This story begins when Sahana was about 12 years old. She had taken up the challenge of making chocolate chip cookies for the first time, that too for a friend’s birthday. Her pesky little 7 year old brother was flitting around the kitchen, attempting to help. The recipe was carefully followed, the cookies looked perfect when I walked into the kitchen. Little brother was already chomping on one as a taster.
“How is it?” the baker asked, hopeful.
“Mmmmm….it is soooo good Sahana! I love it.” the taster commented, smacking his lips.
“Mom, do you want to taste one?” I was offered.
How could I not try a chocolate chip cookie, baked for the first time by my daughter? I picked up one from the cooling rack and bit into it.
It was SALTY!
I looked at the expectant face, expecting positive reinforcement and I hesitantly commented, “Ummm….. the cookies seem a little salty to me. Try one and see for yourself.”
She did. And her face changed. She had done what many of us have done at some point or another in our cooking career. She used salt instead of sugar.
“SAHANA!!! YOU POISONED ME!!!!!!” screamed 7 year old Ryan, all of a sudden, after finishing one and a half SALTY cookies without batting an eyelid and pronouncing them to be ‘so good’ when asked how they were.
“But why did you say the cookies were good when you tasted salt instead of sugar and why did you eat one and a half cookies? You must have realized the cookies are salty when you took the first bite?” I asked him while Sahana tried not to shed tears.
After a moment’s pause, Ryan replied, “I was trying not to hurt her feelings.”
I think he tasted chocolate and that is all he cared about.
From making salty cookies in her first attempt at baking, Ms. Sahana has grown to be a self taught gourmet chef. I use the word ‘gourmet’ in jest, of course, but the girl has really taken a flair to cooking and we, her family, have benefited from it.
Cooking relaxes her so she does not think twice about making cheese filled tortellini at home from scratch, or finicky chocolate croissants which take hours of folding and rising before going in the oven, or she whips up a spaghetti carbonara: the spaghetti, of course, made from scratch. Store bought spaghetti?? We now frown upon those. (Not really, but she does!) As an Indian mother, I felt she had arrived when she carefully filled a perfect samosa, fried it and made it stand. You need to understand the importance of a samosa standing. That, my friends, is ultimate success. If the dough is not kneaded to the right texture, they fall. They do not stay up. Also, I have never made samosas from scratch. I have only watched and wondered when others did it. Now my daughter does it.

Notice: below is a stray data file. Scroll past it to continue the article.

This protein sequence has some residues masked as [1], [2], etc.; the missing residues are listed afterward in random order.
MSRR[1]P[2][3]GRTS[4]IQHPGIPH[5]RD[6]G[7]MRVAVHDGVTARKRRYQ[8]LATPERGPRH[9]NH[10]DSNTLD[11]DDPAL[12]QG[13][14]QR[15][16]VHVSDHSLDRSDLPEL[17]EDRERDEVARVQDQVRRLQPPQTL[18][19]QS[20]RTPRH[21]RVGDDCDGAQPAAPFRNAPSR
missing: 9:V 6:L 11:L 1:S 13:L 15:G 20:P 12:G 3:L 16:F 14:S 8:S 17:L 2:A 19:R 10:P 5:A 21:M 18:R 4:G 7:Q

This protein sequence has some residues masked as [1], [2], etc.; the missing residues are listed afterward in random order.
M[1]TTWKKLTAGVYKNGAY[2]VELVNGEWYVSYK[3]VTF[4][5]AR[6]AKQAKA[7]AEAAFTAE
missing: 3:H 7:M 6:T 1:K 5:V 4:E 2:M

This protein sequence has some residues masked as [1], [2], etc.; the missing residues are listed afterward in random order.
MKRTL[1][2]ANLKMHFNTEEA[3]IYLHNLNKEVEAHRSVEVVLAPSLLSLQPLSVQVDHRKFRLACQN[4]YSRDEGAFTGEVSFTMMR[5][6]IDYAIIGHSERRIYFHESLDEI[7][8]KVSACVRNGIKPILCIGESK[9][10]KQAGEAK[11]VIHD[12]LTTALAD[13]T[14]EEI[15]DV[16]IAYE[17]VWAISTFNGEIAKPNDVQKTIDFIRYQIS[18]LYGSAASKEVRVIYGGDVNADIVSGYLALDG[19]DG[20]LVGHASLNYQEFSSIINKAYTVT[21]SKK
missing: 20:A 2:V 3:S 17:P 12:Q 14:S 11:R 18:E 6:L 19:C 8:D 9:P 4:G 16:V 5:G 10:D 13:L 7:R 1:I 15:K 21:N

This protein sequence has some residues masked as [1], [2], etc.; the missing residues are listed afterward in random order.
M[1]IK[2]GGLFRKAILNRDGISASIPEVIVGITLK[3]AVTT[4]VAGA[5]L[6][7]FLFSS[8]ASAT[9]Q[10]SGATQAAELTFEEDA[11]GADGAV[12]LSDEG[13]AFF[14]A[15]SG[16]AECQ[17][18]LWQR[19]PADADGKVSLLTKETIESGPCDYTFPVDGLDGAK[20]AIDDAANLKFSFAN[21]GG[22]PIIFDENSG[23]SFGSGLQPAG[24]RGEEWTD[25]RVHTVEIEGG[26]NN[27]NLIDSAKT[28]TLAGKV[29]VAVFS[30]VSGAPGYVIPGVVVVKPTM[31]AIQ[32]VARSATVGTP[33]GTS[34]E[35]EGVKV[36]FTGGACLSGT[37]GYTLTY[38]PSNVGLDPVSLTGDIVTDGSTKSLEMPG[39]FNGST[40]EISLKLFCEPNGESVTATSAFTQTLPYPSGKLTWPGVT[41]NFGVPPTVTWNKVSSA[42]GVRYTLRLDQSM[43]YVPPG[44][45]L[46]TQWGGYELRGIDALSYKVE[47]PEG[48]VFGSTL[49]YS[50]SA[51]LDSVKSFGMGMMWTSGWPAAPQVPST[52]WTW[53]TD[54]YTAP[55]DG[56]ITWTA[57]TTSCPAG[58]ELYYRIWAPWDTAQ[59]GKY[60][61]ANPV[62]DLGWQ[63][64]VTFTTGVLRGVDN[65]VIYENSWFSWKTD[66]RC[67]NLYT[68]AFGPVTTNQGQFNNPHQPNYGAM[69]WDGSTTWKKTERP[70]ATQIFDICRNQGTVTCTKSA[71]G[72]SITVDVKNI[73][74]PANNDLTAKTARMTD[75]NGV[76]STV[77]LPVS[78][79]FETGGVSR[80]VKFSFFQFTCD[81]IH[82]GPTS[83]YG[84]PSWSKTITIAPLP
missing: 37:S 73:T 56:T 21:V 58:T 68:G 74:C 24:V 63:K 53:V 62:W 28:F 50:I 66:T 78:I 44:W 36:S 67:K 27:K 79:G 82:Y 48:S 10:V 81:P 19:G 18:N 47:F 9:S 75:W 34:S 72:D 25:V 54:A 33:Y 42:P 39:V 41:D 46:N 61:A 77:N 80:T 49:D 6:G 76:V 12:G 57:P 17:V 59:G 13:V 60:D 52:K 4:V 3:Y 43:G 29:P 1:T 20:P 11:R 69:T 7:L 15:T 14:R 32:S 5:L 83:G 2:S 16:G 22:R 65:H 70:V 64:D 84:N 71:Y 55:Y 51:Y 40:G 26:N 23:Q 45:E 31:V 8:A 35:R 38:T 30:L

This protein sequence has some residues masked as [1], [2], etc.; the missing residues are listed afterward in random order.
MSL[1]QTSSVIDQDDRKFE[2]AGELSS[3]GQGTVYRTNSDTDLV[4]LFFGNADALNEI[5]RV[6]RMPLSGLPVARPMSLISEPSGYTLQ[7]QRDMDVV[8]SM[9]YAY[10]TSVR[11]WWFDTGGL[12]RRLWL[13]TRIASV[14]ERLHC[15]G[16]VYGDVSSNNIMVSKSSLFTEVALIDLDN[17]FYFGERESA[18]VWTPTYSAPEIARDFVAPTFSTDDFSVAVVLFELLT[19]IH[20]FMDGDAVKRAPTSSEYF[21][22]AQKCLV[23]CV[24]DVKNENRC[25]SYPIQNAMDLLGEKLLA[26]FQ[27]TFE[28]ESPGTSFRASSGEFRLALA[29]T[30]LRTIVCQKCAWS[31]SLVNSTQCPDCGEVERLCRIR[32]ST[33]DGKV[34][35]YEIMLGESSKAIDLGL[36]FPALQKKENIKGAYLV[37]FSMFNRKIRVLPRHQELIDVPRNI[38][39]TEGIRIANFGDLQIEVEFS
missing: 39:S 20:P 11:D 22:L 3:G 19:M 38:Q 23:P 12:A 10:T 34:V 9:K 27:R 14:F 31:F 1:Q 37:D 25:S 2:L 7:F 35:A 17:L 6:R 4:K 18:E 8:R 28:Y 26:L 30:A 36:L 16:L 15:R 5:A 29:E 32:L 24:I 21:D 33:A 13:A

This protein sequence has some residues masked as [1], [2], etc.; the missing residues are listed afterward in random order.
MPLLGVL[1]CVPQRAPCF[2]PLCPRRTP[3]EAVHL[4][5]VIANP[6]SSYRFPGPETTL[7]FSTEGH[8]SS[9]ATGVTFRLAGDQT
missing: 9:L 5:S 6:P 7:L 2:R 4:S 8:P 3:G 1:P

Since Covid brought her back home from Spain, cutting her junior year abroad short, Sahana has calmed her anxiety by kneading dough, grating cheese, stirring sauce or rolling sushi.
Below are some photos of food made by her during the time of Corona. While Corona virus brought a lot of unhappiness and anxiety in our lives, our daughter transformed our mood by providing us with gastronomical delights.
And finally, from salty chocolate chip cookies she has transitioned to delectable chocolate chip, walnut cookie cake that she makes every year for my birthday. All these years, after the first time, she has used sugar instead of salt 🙂 !
The reigning kitchen queen is stepping down, folks. A new queen is picking up the crown and spatula….err, I meant scepter. Bow to her, heap praise upon her. Who knows? You may receive an invitation to her kitchen. Live in hope.